TOKYO: A strong earthquake measuring 6.5 on the Richter scale rocked eastern Japan early Tuesday, injuring more than 110 people.
The focus of the quake, which occurred at 5:07 am (2007 GMT Monday), was located some 23 km under the sea in Suruga Bay, southwest of Tokyo, said the Japan Meteorological Agency, which estimated a preliminary magnitude of 6.6 for the quake and the depth of the focus at 20 km under the sea surface.
A police officer stands guard near the site where a section of the Tomei Expressway collapsed during an earthquake near Makinohara service area in Makinohara, Shizuoka prefecture in central Japan August 11, 2009. [Agencies]
The Agency said the 5:07 am quake was not the so-called Tokai quake, a massive quake long feared to hit the Tokai region of central Japan, and said neither is it a prelude to it.
Tsunami alerts, which were issued shortly after the quake, have been called off.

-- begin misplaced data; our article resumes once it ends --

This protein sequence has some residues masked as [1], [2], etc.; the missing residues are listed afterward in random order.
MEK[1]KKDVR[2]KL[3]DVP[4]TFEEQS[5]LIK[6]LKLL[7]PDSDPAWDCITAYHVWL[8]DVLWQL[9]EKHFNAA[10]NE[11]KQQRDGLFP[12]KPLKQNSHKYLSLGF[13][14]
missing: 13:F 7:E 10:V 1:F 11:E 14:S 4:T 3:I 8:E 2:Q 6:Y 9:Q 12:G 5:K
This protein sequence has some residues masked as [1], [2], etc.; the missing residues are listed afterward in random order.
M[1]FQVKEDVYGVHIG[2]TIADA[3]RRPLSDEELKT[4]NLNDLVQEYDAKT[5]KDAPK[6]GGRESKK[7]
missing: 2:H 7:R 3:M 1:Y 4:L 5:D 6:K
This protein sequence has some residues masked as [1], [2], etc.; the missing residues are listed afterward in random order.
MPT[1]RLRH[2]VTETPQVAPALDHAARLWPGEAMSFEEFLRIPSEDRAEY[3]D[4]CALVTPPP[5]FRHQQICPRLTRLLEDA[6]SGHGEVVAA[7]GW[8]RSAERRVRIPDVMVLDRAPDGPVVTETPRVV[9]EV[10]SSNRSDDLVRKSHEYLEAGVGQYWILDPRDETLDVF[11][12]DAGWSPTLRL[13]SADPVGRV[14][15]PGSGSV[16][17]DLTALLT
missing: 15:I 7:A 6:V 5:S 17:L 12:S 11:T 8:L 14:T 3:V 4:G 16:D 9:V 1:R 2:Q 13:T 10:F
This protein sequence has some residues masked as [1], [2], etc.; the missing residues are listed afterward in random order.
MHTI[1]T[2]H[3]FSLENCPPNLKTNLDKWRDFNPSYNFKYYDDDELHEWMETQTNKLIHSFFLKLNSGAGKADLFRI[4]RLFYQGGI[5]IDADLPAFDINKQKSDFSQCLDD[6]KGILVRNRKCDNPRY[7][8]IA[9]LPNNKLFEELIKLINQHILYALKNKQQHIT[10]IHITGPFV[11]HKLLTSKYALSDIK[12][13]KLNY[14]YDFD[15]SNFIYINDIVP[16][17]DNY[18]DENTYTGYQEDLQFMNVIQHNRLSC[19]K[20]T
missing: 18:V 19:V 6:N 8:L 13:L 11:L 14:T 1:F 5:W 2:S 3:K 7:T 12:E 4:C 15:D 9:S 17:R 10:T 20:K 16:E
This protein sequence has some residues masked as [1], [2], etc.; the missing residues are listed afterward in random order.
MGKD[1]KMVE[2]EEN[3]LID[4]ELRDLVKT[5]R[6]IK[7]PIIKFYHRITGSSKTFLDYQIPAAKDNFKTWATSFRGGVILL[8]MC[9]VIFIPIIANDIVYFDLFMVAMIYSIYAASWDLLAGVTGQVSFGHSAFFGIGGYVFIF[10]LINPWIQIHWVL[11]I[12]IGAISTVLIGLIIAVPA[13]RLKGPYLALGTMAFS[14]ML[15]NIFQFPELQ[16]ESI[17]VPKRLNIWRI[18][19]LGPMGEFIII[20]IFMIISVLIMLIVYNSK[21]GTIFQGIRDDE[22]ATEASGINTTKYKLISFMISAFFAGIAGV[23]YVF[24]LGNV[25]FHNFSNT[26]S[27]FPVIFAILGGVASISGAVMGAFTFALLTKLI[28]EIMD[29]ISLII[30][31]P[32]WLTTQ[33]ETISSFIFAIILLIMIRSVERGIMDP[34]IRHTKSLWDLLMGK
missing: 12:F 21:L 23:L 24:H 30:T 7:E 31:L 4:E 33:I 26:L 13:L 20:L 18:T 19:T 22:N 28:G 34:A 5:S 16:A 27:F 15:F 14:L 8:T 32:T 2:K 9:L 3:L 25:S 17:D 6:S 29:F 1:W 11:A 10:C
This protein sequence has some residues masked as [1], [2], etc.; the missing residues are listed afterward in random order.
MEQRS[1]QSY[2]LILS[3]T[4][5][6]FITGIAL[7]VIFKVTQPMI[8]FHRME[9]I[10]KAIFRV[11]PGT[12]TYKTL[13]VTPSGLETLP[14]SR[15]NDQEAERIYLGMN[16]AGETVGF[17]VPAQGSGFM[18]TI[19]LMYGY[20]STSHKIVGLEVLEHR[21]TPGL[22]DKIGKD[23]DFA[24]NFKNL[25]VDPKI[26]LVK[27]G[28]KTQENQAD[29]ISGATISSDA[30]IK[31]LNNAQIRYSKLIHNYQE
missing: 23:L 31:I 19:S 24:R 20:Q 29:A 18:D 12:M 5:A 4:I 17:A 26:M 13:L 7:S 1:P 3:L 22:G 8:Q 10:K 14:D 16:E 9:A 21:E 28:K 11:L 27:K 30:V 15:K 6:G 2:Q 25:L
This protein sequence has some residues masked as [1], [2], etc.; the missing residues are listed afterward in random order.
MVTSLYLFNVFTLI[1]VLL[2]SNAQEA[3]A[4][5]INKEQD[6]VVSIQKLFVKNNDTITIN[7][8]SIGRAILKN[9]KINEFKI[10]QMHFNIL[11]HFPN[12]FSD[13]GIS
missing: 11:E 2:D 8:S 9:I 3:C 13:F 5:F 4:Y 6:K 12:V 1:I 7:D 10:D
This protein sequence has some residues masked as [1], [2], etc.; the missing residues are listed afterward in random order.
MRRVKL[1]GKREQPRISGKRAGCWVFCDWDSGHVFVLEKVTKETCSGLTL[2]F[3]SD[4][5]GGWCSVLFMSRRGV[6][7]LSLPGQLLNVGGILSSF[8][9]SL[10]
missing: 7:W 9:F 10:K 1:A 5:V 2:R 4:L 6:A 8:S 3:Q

Police and local authorities said that more than 110 people were injured in the quake-hit areas though there have been no reports of deaths or missing people.
Most of the injured were in Shizuoka Prefecture, but injuries were also reported in Aichi and Kanagawa prefectures and in Tokyo.
A task force was set up at the prime minister's office, and Prime Minister Taro Aso ordered task force members to collect information on the quake.
In Omaezaki, Shizuoka Prefecture, two nuclear reactors at the Hamaoka nuclear plant were suspended. And Central Japan Railway Co. suspended operations of Shinkansen bullet trains for two hours and local trains in Shizuoka and part of Nagano Prefecture. The Tomei Expressway were partly closed.
The surface of the road was lifted up at the Kikugawa interchange on the expressway in Shizuoka Prefecture, local media reported, citing the police. And there were also reports of landslides in the Prefecture.
In the cities of Shizuoka, Kakegawa and Shimada in Shizuoka Prefecture, the power supply was cut off for 9,500 households.